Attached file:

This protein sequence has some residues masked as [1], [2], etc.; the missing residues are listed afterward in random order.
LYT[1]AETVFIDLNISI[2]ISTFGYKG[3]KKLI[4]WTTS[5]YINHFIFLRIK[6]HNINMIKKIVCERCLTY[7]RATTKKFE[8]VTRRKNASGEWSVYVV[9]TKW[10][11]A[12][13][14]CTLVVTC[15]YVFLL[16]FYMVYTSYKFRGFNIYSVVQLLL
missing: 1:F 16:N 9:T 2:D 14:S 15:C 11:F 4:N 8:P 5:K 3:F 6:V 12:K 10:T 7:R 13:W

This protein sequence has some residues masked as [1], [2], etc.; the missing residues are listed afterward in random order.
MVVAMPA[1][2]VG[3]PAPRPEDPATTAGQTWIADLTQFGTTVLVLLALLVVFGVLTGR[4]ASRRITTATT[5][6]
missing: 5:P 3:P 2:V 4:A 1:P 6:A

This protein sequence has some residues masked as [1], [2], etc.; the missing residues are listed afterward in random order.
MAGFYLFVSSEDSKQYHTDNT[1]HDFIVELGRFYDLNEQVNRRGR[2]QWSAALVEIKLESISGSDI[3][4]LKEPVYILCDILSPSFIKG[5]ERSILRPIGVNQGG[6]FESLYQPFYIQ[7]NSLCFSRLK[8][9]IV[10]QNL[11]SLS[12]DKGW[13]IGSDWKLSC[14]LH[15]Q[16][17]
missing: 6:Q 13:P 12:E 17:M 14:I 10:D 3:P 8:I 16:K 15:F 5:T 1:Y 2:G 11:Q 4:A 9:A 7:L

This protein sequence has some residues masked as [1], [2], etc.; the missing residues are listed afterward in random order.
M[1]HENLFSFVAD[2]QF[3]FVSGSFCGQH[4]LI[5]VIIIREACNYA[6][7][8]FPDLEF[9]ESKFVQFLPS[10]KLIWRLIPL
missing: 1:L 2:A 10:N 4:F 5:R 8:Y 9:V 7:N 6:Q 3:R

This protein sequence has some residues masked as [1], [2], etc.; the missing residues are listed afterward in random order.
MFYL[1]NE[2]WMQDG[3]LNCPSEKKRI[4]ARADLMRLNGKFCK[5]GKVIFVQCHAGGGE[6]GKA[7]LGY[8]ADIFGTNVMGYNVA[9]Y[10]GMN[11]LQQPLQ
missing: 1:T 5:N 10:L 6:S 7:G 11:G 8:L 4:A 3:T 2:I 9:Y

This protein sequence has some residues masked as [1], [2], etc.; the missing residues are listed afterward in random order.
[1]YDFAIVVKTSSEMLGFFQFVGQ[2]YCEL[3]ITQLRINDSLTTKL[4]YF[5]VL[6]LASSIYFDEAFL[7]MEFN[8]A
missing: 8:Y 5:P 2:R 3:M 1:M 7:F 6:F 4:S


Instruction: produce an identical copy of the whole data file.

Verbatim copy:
This protein sequence has some residues masked as [1], [2], etc.; the missing residues are listed afterward in random order.
LYT[1]AETVFIDLNISI[2]ISTFGYKG[3]KKLI[4]WTTS[5]YINHFIFLRIK[6]HNINMIKKIVCERCLTY[7]RATTKKFE[8]VTRRKNASGEWSVYVV[9]TKW[10][11]A[12][13][14]CTLVVTC[15]YVFLL[16]FYMVYTSYKFRGFNIYSVVQLLL
missing: 1:F 16:N 9:T 2:D 14:S 15:C 11:F 4:N 8:P 5:K 3:F 6:V 12:K 10:T 7:R 13:W

This protein sequence has some residues masked as [1], [2], etc.; the missing residues are listed afterward in random order.
MVVAMPA[1][2]VG[3]PAPRPEDPATTAGQTWIADLTQFGTTVLVLLALLVVFGVLTGR[4]ASRRITTATT[5][6]
missing: 5:P 3:P 2:V 4:A 1:P 6:A

This protein sequence has some residues masked as [1], [2], etc.; the missing residues are listed afterward in random order.
MAGFYLFVSSEDSKQYHTDNT[1]HDFIVELGRFYDLNEQVNRRGR[2]QWSAALVEIKLESISGSDI[3][4]LKEPVYILCDILSPSFIKG[5]ERSILRPIGVNQGG[6]FESLYQPFYIQ[7]NSLCFSRLK[8][9]IV[10]QNL[11]SLS[12]DKGW[13]IGSDWKLSC[14]LH[15]Q[16][17]
missing: 6:Q 13:P 12:E 17:M 14:I 10:D 3:P 8:I 16:K 15:F 5:T 1:Y 2:G 11:Q 4:A 9:A 7:L

This protein sequence has some residues masked as [1], [2], etc.; the missing residues are listed afterward in random order.
M[1]HENLFSFVAD[2]QF[3]FVSGSFCGQH[4]LI[5]VIIIREACNYA[6][7][8]FPDLEF[9]ESKFVQFLPS[10]KLIWRLIPL
missing: 1:L 2:A 10:N 4:F 5:R 8:Y 9:V 7:N 6:Q 3:R

This protein sequence has some residues masked as [1], [2], etc.; the missing residues are listed afterward in random order.
MFYL[1]NE[2]WMQDG[3]LNCPSEKKRI[4]ARADLMRLNGKFCK[5]GKVIFVQCHAGGGE[6]GKA[7]LGY[8]ADIFGTNVMGYNVA[9]Y[10]GMN[11]LQQPLQ
missing: 1:T 5:N 10:L 6:S 7:G 11:G 8:L 4:A 3:T 2:I 9:Y

This protein sequence has some residues masked as [1], [2], etc.; the missing residues are listed afterward in random order.
[1]YDFAIVVKTSSEMLGFFQFVGQ[2]YCEL[3]ITQLRINDSLTTKL[4]YF[5]VL[6]LASSIYFDEAFL[7]MEFN[8]A
missing: 8:Y 5:P 2:R 3:M 1:M 7:F 6:F 4:S